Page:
Are you taking Amitriptyline? Here are a few things you should know:
Amitriptyline is a tricyclic antidepressant that also is prescribed for headaches and migraines. As with many medications, many side effects are overlooked when prescribed, or when the side effects start, they aren’t thought of as side effects, and more medications are added. So let’s look a little more at amitriptyline and then give you some tips on how you can find the root cause of your headaches/migraines. Please note that I am not against amitriptyline, I just believe that it’s worth trying to identify why the symptoms are happening in the first place.
Many people who take amitriptyline are using it for migraines or headaches, which are often accompanied by dizziness, nausea, screen sensitivity, light sensitivity and more. Most of the cases that I see also have vision problems which are contributing (this is why lights, screens, and seeing motion can increase symptoms).
What’s of interest lately though, is could amitriptyline be contributing to the problem?
Drugs.com relates common side effects as
Common (1% to 10%): Ataxia, disturbance in attention, dizziness, dysarthria/speech disorders, dysgeusia, drowsiness, headache, paresthesia, somnolence, tremors, fatigue, and accommodation disorders (of the eye).
Yes you read that correctly. Dizziness and headaches are both common side effects of amitriptyline. So are problems with how the eyes are functioning. These are some of the very same vision problems that can lead to headaches and migraines in the first place!
The side effect of fatigue and drowsiness is actually helpful for some people, as they may be having trouble sleeping.
What does this mean?
Don’t get me wrong, I’m not against amitriptyline, but I do believe that patients are not getting the whole story.
If you had leg pain, and taking opiates helped your leg pain, you would still be wise to figure out the underlying cause of your leg pain. Being diagnosed with ‘leg migraines’ and given opiates would hardly seem like a sufficient long term solution.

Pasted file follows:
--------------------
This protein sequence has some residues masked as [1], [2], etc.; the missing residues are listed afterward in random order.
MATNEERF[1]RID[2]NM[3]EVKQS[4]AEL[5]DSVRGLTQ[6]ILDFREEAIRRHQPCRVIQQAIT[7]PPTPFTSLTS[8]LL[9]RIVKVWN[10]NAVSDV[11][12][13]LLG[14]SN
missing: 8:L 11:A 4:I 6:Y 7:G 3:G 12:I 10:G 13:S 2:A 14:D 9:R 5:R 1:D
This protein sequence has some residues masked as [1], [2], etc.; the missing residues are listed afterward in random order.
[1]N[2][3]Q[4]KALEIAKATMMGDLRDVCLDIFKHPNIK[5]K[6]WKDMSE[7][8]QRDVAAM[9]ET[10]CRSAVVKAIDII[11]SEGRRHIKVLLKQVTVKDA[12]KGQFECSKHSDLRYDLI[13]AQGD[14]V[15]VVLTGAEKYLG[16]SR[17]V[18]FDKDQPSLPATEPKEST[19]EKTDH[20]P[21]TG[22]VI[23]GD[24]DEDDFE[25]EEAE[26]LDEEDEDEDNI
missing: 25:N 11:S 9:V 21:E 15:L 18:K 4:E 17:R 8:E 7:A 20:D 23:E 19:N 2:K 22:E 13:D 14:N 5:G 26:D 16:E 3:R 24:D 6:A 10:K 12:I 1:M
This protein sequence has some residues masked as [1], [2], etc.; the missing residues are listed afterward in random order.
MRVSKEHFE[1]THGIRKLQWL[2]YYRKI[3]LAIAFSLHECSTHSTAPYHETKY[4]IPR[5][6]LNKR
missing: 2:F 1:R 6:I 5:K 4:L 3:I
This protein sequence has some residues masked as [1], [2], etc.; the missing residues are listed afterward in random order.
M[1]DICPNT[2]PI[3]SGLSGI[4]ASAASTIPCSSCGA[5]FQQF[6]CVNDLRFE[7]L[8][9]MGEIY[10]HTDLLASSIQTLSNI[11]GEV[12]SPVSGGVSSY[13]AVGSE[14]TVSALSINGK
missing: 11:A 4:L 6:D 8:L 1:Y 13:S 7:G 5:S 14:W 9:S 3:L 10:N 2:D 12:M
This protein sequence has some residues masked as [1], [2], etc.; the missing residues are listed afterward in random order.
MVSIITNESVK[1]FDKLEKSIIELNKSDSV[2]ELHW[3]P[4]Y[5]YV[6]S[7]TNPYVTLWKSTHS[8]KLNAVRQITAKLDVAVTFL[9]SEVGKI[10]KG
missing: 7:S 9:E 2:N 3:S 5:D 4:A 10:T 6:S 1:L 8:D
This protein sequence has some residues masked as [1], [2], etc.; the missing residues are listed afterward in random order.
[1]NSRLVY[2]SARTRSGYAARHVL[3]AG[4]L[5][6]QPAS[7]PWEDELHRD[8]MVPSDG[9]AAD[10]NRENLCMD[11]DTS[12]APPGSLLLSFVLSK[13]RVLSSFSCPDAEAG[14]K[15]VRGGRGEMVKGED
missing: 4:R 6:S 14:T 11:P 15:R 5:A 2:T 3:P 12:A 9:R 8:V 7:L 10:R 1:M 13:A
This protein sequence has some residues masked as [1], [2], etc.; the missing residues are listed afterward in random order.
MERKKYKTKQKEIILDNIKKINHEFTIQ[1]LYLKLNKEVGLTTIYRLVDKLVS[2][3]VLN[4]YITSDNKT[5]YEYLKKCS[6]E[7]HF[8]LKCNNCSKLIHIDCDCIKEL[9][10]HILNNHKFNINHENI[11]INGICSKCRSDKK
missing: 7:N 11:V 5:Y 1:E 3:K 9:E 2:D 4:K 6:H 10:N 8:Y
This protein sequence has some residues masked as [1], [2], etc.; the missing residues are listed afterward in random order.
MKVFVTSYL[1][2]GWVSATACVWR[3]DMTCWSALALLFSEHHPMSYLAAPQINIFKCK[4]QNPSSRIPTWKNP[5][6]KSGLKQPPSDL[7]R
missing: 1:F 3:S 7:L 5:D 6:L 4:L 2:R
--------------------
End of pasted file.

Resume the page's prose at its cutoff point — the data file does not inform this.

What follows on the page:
The same goes for migraines and amitriptyline. It’s important to keep looking for what is actually driving the symptoms in the first place. The key areas I often see overlooked are the following:
Your neck can be a major contributor to migraines. This is especially the case if you are waking with migraines If you keep your head in exactly the same place, but rotate your body to one side and then the other you can see if your neck is contributing to symptoms. This test doesn’t change vision or vestibular input, so any changes to symptoms are driven by your neck. See your evidence based chiropractor or physiotherapist who has extra cervical accreditation.
Vision is the root cause of a lot more headaches and migraines than people realize. One of the easiest ways to test if vision is a part of a migraine is this picture. If it feels like it will cause you a headache or migraine, then we know that vision is a primary cause of your headaches/migraines. Often this makes sense if you get triggered by computer screens, fluorescent lights, blue light or more. If the pattern glare does cause you symptoms, that is good news because it means that there is something that can be done to help your symptoms.
If you suffer from migraines, or are taking amitriptyline for migraines, please visit your local neuro-optometrist to ensure that your vision is not part of the cause of your migraines. Many ophthalmology and optometry examinations may not do the necessary testing, so it’s important that you ask, and reference the sensitivity to pattern glare. Almost always, there is something that can be done for treatment to help with the migraines.